Odds are if you’re a reader who’s visiting Indies Unlimited that you read a lot of books, some (many? all?) of which are written by indie authors. If you’ve communicated with one of those authors, maybe sent them an email or posted a comment on their Facebook page telling them you loved their book, chances are good they’ve hit you up for a review. You don’t even have to make the first move to have this happen. Sometimes you’ll be reading a book, come to “The End,” and before you can page forward to read about the author you’ll find a message something like this:
Thank you, thank you, thank you for reading my book. Did you like it? You loved it, I know you did. Before you call all your friends to tell them about this GREAT book you just finished (which you should do), first won’t you jump on Amazon and tell the world how much you LOVED, LOVED, LOVED my book by leaving a review? Thanks. I’ll love you forever.
I know, they’re relentless. You’re under no obligation to do so. But, if you’re like me, you root for the underdog (indie authors are, although becoming less and less so) and you might want to help with a review. This series is an attempt to give a little guidance for people who want to do a review on Amazon, but don’t know where to begin, starting with the bare minimum and then expanding on that for those who are interested in going further. If you really don’t want to write a review (yes, Laura, I’m looking at you) I’d suggest telling the author that you’d love to, but have no clue how to write a review or even how to enter it on Amazon. Tell them, “you’re the writer, not me,” in an attempt to appeal to their vanity. If you try this and the author then sends you a link to this post, I’m sorry.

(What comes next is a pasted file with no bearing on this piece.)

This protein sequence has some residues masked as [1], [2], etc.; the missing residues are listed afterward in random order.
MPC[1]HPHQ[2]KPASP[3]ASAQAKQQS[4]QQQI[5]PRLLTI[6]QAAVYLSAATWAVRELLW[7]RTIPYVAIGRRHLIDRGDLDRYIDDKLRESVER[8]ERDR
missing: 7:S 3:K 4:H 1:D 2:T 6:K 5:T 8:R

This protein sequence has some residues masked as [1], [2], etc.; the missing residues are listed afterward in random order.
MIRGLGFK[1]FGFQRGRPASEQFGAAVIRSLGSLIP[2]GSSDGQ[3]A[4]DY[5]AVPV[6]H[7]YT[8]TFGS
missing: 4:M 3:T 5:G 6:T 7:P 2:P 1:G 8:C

In Part 1 we’re going to cover the easy part, with a brief tutorial on entering your review at Amazon. Part 2 is an attempt to help non-reviewers who have no idea where to start in writing a review. This will be followed by Part 3 with some additional ideas to help those who are interested in moving beyond the bare minimum. Finally we’ll wind up the series in Part 4 with some discussion about a few other considerations and where you might go from there.
Entering a review in Amazon really is easy (writing it, not so much). The only tricky part is that how this is done has a couple variations. First, we’ll talk about the required steps if you do it the default way on Amazon.com.
Start by going to the page for the book on Amazon. (This works for other items too, but we mostly care about books around here.) You managed to purchase the book, so I’m assuming you know how to do this. If you’ve never made a purchase at Amazon, you’re off the hook because Amazon requires a customer account be setup and have at least one item purchased before they’ll allow a person to post customer reviews. (You aren’t required to have purchased the item you’re reviewing from Amazon, although there is an indication on the review if you did.)
Look down the page and you’ll see a section that looks like this.
Click on the button that says “Write a Customer Review.” Sometimes it will be where it is shown in this screen shot. Other times you’ll need to scroll down the page where you’ll find it at the bottom of some of the other customer reviews. After clicking you’ll be taken to a page that will have a blank form with some identifying characteristics of the book you’re going to review. (Below, you’ll probably see a bunch more sections like this for other purchases that you haven’t reviewed which is Amazon’s way of encouraging you to review everything. They’re easier to ignore than a needy author, so I ignore those.)